Corruption is the use of public, civic resources for private benefit. The term is mainly tied with misuse of function and powers. Corruption in public administration, state institutions and bodies, and state-owned and public companies, is one of Croatia’s greatest challenges. It threatens the functioning of the market, economic growth, decreases tax revenues, negatively affects the national budget, and creates insecurity and loss of confidence in state institutions. These factors diminish the investment potential in Croatia and impact the international reputation of the Republic of Croatia and its activities on the international market.


Corruption has an indirect negative effect on national security as well; thus SOA has taken on the role, in cooperation with other competent bodies, of providing a support mechanism in its prevention and eradication.


The most frequent forms of corruption in the Republic of Croatia are linked to public tenders, public procurement, negotiation of direct business deals, and the issuing of various types of permits and approvals.


Complex corruptive practices have an international dimension. Elaborate international transactions are devised to obscure the trail of money gained through criminal activities and corruption. Almost all forms of economic crime are tightly associated with corruption.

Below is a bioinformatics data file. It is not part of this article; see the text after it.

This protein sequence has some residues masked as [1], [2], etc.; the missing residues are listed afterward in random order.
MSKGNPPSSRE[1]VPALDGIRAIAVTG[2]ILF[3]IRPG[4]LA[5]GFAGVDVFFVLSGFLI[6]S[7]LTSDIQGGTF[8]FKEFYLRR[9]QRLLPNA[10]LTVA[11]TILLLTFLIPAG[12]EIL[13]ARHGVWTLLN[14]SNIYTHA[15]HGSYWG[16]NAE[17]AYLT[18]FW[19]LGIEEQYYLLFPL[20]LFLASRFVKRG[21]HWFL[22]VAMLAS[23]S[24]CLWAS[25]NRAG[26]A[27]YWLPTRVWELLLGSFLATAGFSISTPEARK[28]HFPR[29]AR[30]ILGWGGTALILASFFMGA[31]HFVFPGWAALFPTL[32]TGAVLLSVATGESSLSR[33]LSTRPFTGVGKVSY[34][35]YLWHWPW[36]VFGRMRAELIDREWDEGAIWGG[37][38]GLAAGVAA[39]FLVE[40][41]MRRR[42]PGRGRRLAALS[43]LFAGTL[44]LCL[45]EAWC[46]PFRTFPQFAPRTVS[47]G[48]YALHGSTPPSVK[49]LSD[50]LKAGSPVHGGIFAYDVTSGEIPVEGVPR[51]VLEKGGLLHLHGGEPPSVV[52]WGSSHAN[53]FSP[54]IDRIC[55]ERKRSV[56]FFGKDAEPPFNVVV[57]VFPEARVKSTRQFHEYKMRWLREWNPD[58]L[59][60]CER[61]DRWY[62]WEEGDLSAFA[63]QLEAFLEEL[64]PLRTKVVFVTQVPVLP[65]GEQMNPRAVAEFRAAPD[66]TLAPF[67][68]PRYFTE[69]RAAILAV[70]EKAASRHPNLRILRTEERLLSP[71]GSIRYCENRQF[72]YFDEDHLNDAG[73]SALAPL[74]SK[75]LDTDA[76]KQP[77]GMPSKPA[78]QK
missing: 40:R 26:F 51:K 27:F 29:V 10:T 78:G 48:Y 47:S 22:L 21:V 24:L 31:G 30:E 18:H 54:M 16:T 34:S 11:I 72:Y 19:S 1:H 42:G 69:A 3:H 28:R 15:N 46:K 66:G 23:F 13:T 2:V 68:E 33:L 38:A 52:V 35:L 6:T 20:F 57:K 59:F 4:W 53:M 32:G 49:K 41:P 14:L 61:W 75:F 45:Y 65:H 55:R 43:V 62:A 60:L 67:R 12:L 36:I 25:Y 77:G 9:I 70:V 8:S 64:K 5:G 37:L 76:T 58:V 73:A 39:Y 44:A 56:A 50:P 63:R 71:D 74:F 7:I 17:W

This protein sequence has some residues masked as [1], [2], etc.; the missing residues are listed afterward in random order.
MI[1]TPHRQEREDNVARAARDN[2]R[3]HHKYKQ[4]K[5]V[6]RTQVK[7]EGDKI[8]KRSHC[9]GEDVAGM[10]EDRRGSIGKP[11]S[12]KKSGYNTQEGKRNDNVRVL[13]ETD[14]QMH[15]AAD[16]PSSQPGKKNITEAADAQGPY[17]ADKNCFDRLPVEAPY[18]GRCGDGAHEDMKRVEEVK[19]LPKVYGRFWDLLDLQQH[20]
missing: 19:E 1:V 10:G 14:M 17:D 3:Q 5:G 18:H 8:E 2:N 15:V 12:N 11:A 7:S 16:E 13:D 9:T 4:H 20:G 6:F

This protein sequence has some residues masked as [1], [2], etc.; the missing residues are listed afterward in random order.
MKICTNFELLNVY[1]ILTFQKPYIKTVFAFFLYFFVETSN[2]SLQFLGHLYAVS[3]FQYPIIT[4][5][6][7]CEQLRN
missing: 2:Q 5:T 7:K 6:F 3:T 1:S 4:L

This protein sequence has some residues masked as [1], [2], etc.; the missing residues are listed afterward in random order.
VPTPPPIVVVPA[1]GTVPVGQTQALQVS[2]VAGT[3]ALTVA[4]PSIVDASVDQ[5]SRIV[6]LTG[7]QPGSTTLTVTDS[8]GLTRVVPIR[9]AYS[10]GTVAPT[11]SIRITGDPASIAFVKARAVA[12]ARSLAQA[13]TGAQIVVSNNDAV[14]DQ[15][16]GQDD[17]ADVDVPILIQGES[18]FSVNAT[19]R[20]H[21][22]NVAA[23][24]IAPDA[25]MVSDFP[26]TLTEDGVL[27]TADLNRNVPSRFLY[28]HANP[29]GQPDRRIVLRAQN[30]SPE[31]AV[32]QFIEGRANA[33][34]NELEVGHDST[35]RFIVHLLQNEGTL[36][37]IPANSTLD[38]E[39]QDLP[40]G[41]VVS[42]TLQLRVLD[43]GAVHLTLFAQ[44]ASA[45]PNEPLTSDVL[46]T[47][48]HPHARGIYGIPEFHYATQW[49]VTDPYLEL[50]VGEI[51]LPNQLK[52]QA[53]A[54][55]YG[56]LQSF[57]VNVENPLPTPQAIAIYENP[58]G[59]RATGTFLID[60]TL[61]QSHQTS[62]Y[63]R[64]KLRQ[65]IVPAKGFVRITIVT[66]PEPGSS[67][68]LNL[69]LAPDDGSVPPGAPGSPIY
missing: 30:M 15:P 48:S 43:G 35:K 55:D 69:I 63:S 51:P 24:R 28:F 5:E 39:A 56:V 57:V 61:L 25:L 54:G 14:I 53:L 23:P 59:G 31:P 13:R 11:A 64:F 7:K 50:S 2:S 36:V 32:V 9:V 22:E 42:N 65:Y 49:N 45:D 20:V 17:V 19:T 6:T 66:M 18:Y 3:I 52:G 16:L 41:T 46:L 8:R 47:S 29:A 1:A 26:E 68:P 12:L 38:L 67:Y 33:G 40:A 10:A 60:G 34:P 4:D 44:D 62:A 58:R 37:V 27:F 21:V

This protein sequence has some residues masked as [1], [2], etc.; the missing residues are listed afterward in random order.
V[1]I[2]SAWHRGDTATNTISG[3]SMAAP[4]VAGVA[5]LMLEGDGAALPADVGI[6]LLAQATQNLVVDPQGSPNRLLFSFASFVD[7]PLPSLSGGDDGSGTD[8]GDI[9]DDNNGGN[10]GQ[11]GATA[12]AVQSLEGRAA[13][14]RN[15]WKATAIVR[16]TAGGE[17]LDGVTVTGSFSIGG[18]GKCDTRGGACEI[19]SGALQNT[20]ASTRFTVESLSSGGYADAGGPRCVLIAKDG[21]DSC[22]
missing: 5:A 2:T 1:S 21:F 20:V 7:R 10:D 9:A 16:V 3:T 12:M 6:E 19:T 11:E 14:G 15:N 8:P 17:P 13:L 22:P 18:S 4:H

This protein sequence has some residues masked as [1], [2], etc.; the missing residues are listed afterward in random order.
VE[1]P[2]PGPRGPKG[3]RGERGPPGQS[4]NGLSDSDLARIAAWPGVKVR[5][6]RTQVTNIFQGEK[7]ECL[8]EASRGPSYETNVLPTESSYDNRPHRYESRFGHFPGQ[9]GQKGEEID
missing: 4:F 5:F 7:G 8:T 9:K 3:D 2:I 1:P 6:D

Illegally acquired money is frequently laundered through investments into domestic economy and infrastructure. These practices undermine the credibility and national security of the Republic of Croatia. Off shore companies abroad are used for money laundering, and other criminal acts such as tax and customs evasion. Although off shore companies are not necessary illegal, they are often used to conceal the true source and the actual owners of the funds. These methods of money laundering and tax evasion complicate attempts to trace the trail of money. Such attempts require intensive international cooperation. Similarly, there are frequent cases of illegal extraction of money from legal entities.


Due to the large sums involved, which underscore the importance of the public sector in the national economy, public procurement processes are particularly vulnerable to corruptive activities and attempts to illegally “pull out” money by non-transparent, fraudulent and illegal means, to the detriment of the national budget.